Warfare, State, and Society in the Byzantine World, 565-1204

By John Haldon | Go to book overview

Notes

Introduction
1.
For historical surveys see P.R.L. Brown, The World of Late Antiquity (London, 1971); George Ostrogorsky, History of the Byzantine State (Oxford, 1968); The Cambridge Medieval History, IV: The Byzantine Empire, 2 parts, revised edn J.M. Hussey (Cambridge, 1966); M. Whittow, The Making of Orthodox Byzantium, 600-1025 (London, 1996); M. Angold, The Byzantine Empire 1025-1204. A Political History (London, 1984). For the seventh century as a period of transformation, see J.F. Haldon, Byzantium in the Seventh Century: The Transformation of a Culture, 2nd revised edn (Cambridge, 1997).
2.
A useful introduction in English to the history of Byzantine studies can be found in the opening section of Ostrogorsky’s History of the Byzantine State.
3.
Hans Delbrück, History of the Art of War, II: The Barbarian Invasions, trans. Walter J. Renfroe, Jr (Lincoln/London, 1990), pp. 339-83; III: Medieval Warfare, pp. 189-202 with 203-15 (on the Arabs). Oman’s work—The Art of War in the Middle Ages, A.D. 378-1515—was originally published in 1885, then republished in an up-to-date version and edited by J.H. Beeler in 1953 (Ithaca, NY), and is now available in paperback. For an alternative, often dogmatic, but nevertheless still insightful approach to the relationship between warfare and society, see also J.S. Rasin, Geschichte der Kriegskunst (Berlin, 1959), originally published in Russian in the late 1940s and marred by the political and ideological exigencies of its time.
4.
Among the more reliable older accounts are: The Cambridge Medieval History, IV: The Byzantine Empire, part 2 (Cambridge, 1967), pp. 35-50; the chapter by W. Ensslin, in N.H. Baynes and H. St L.B. Moss (eds), Byzantium: An Introduction to East Roman Civilization (Oxford, 1969), pp. 294-306. Only one Greek scholar devoted a monograph to the subject, but the work was heavily marked by romantic Hellenism and a nationalist perspective: see N. Kalomenopoulos, The Military Organisation of the Greek Empire of Byzantium (Athens: S.K. Blastos, 1937 (in Greek)), which refers throughout to “our” empire!
5.
Good detailed treatments can be found in A. Toynbee, Constantine Porphyrogenitus and His World (London, 1973), pp. 282-322 (the army), 323-45 (the navy); Whittow, The Making of Orthodox Byzantium, pp. 113-26, 165-93, 323-5.

-293-

Notes for this page

Add a new note
If you are trying to select text to create highlights or citations, remember that you must now click or tap on the first word, and then click or tap on the last word.
One moment ...
Default project is now your active project.
Project items

Items saved from this book

This book has been saved
Highlights (0)
Some of your highlights are legacy items.

Highlights saved before July 30, 2012 will not be displayed on their respective source pages.

You can easily re-create the highlights by opening the book page or article, selecting the text, and clicking “Highlight.”

Citations (0)
Some of your citations are legacy items.

Any citation created before July 30, 2012 will labeled as a “Cited page.” New citations will be saved as cited passages, pages or articles.

We also added the ability to view new citations from your projects or the book or article where you created them.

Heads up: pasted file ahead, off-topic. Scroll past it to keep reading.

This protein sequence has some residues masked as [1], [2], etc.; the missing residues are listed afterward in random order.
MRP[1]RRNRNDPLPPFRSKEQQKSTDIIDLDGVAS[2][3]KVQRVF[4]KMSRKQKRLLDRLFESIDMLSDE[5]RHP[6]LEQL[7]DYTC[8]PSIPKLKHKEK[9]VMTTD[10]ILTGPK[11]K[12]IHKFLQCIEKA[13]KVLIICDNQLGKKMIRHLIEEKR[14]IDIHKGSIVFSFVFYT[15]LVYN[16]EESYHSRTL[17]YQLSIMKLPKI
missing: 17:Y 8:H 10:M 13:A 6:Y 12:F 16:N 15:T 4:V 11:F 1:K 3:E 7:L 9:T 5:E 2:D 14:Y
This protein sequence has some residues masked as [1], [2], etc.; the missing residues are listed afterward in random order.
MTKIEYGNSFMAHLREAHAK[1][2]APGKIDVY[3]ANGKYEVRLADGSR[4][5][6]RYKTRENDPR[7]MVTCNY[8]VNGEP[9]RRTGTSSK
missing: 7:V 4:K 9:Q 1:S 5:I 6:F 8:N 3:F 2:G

Notes (0)
Bookmarks (0)

You have no saved items from this book

Project items include:
  • Saved book/article
  • Highlights
  • Quotes/citations
  • Notes
  • Bookmarks
Notes
Cite this page

Cited page

Style
Citations are available only to our active members.
Buy instant access to cite pages or passages in MLA, APA and Chicago citation styles.

(Einhorn, 1992, p. 25)

(Einhorn 25)

1. Lois J. Einhorn, Abraham Lincoln, the Orator: Penetrating the Lincoln Legend (Westport, CT: Greenwood Press, 1992), 25, http://www.questia.com/read/27419298.

Cited page

Bookmark this page
Warfare, State, and Society in the Byzantine World, 565-1204
Table of contents

Table of contents

Settings

Settings

Typeface
Text size Smaller Larger Reset View mode
Search within

Search within this book

Look up

Look up a word

  • Dictionary
  • Thesaurus
Please submit a word or phrase above.
Print this page

Print this page

Why can't I print more than one page at a time?

Help
Full screen
/ 390

matching results for page

    Questia reader help

    How to highlight and cite specific passages

    1. Click or tap the first word you want to select.
    2. Click or tap the last word you want to select, and you’ll see everything in between get selected.
    3. You’ll then get a menu of options like creating a highlight or a citation from that passage of text.

    OK, got it!

    Cited passage

    Style
    Citations are available only to our active members.
    Buy instant access to cite pages or passages in MLA, APA and Chicago citation styles.

    "Portraying himself as an honest, ordinary person helped Lincoln identify with his audiences." (Einhorn, 1992, p. 25).

    "Portraying himself as an honest, ordinary person helped Lincoln identify with his audiences." (Einhorn 25)

    "Portraying himself as an honest, ordinary person helped Lincoln identify with his audiences."1

    1. Lois J. Einhorn, Abraham Lincoln, the Orator: Penetrating the Lincoln Legend (Westport, CT: Greenwood Press, 1992), 25, http://www.questia.com/read/27419298.

    Cited passage

    Thanks for trying Questia!

    Please continue trying out our research tools, but please note, full functionality is available only to our active members.

    Your work will be lost once you leave this Web page.

    Buy instant access to save your work.

    Already a member? Log in now.

    Author Advanced search

    Oops!

    An unknown error has occurred. Please click the button below to reload the page. If the problem persists, please try again in a little while.